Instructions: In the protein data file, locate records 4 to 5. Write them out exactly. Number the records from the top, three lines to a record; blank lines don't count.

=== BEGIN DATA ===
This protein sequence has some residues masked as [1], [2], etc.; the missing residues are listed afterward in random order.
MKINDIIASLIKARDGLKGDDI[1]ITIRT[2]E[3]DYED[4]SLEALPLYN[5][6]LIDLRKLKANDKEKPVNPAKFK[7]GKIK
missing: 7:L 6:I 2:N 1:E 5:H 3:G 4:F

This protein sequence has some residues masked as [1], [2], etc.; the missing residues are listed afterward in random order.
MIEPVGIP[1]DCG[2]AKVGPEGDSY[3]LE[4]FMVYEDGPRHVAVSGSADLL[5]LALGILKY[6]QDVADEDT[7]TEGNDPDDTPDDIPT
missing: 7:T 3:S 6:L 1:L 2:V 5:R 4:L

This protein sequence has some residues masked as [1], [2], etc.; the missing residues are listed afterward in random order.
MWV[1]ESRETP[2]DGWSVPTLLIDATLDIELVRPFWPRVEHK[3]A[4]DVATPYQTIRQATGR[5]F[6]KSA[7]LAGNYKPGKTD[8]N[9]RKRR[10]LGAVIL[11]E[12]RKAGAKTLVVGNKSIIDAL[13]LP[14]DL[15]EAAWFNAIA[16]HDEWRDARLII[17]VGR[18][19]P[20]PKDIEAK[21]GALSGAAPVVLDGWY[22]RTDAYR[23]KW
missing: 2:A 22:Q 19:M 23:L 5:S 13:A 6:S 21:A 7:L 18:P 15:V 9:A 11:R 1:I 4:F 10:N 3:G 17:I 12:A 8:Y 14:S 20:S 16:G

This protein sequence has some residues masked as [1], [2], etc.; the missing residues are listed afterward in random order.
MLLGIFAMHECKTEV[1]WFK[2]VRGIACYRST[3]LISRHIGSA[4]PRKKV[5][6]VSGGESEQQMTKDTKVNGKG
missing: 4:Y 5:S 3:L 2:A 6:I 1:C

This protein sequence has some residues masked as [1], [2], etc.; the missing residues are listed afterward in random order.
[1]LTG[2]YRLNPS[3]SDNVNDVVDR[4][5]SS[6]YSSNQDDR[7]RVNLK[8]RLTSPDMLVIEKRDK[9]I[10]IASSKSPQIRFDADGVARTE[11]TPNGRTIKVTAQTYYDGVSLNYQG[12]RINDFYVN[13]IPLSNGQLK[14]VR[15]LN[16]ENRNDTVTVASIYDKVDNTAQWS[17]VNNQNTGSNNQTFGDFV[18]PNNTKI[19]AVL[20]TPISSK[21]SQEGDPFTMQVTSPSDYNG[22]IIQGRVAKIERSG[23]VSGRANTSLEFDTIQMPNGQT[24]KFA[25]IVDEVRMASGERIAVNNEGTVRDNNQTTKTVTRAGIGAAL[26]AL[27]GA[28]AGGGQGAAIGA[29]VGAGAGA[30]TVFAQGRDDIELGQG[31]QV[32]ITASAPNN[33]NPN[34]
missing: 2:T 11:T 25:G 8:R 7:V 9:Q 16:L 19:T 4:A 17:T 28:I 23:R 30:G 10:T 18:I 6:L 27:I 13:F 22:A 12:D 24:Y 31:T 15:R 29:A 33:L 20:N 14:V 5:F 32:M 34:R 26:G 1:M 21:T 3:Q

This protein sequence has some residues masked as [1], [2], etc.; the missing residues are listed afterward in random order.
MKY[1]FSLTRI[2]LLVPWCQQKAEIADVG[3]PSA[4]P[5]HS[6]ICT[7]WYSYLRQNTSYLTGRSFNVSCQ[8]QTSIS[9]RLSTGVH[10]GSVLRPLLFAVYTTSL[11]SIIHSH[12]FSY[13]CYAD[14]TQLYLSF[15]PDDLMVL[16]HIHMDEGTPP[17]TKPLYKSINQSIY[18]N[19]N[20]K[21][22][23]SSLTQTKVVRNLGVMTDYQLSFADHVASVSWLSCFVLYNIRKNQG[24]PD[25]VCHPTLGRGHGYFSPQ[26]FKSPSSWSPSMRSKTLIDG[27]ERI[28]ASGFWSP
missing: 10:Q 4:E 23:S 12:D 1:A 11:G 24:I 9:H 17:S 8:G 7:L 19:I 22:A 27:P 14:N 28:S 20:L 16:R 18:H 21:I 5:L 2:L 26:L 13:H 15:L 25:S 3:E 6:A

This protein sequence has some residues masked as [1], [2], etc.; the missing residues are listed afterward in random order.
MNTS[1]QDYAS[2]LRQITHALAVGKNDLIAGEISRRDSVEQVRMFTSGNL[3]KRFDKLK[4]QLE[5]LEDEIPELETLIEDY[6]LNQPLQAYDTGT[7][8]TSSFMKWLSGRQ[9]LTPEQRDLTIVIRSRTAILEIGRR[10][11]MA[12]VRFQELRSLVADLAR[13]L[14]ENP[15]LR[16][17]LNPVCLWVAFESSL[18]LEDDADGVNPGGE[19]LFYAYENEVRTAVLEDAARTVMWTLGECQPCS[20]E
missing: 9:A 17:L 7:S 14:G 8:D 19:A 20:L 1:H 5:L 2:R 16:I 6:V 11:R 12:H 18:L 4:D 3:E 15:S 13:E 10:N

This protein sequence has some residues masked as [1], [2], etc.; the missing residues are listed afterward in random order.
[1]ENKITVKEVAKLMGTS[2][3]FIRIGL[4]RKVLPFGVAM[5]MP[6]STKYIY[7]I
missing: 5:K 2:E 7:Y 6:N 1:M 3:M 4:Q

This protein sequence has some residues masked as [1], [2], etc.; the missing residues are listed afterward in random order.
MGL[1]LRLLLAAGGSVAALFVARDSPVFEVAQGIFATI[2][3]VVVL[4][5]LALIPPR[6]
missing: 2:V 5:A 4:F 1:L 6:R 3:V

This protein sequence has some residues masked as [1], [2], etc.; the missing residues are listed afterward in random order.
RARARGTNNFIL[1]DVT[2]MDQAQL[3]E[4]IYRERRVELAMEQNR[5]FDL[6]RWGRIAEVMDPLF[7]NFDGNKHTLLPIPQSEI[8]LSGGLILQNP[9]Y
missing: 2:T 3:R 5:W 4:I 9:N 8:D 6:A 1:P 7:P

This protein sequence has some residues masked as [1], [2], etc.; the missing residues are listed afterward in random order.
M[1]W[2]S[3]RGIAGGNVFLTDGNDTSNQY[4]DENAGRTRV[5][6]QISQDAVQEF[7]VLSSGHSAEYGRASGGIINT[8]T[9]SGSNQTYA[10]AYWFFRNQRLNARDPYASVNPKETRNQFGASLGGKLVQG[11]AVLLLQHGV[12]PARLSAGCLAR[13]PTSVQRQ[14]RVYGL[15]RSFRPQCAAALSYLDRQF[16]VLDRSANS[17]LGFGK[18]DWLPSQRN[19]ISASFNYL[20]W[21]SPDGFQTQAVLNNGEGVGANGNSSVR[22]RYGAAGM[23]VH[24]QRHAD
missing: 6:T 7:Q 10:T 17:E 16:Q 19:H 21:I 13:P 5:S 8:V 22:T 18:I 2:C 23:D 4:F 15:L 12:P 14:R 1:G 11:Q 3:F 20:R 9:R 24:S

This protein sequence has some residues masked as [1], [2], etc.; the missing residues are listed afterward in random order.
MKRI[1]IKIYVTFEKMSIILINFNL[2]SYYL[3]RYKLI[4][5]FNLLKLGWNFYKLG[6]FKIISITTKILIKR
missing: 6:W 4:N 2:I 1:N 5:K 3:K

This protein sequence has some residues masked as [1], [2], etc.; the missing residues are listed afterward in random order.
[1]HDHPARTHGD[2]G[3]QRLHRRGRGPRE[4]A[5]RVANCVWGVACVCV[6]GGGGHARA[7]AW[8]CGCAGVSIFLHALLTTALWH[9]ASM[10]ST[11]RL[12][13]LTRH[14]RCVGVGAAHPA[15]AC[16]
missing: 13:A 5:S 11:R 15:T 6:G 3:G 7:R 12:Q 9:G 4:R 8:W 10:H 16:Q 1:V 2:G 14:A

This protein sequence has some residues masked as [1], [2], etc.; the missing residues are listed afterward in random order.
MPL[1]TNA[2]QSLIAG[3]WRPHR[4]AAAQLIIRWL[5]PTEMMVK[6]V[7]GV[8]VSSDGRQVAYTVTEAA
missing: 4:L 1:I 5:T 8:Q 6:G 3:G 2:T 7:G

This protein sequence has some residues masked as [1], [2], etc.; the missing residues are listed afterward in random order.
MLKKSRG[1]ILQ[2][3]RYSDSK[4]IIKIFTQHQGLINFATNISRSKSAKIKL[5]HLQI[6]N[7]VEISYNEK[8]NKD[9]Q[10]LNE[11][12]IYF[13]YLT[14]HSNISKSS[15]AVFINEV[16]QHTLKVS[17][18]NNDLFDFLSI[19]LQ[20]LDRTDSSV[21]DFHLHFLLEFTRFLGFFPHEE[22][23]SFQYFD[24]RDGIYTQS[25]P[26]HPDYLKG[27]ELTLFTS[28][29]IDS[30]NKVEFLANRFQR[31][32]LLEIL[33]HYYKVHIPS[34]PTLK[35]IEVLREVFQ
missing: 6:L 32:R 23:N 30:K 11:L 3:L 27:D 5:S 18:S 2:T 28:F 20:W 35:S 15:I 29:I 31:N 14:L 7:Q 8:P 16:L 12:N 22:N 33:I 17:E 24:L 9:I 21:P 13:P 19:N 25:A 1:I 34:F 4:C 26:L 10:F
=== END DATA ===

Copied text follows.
This protein sequence has some residues masked as [1], [2], etc.; the missing residues are listed afterward in random order.
MLLGIFAMHECKTEV[1]WFK[2]VRGIACYRST[3]LISRHIGSA[4]PRKKV[5][6]VSGGESEQQMTKDTKVNGKG
missing: 4:Y 5:S 3:L 2:A 6:I 1:C

This protein sequence has some residues masked as [1], [2], etc.; the missing residues are listed afterward in random order.
[1]LTG[2]YRLNPS[3]SDNVNDVVDR[4][5]SS[6]YSSNQDDR[7]RVNLK[8]RLTSPDMLVIEKRDK[9]I[10]IASSKSPQIRFDADGVARTE[11]TPNGRTIKVTAQTYYDGVSLNYQG[12]RINDFYVN[13]IPLSNGQLK[14]VR[15]LN[16]ENRNDTVTVASIYDKVDNTAQWS[17]VNNQNTGSNNQTFGDFV[18]PNNTKI[19]AVL[20]TPISSK[21]SQEGDPFTMQVTSPSDYNG[22]IIQGRVAKIERSG[23]VSGRANTSLEFDTIQMPNGQT[24]KFA[25]IVDEVRMASGERIAVNNEGTVRDNNQTTKTVTRAGIGAAL[26]AL[27]GA[28]AGGGQGAAIGA[29]VGAGAGA[30]TVFAQGRDDIELGQG[31]QV[32]ITASAPNN[33]NPN[34]
missing: 2:T 11:T 25:G 8:R 7:V 9:Q 16:L 19:T 4:A 17:T 28:I 23:R 30:G 10:T 18:I 6:L 27:I 13:F 22:A 12:D 24:Y 31:T 15:R 29:A 33:L 20:N 14:V 5:F 32:M 34:R 26:G 1:M 21:T 3:Q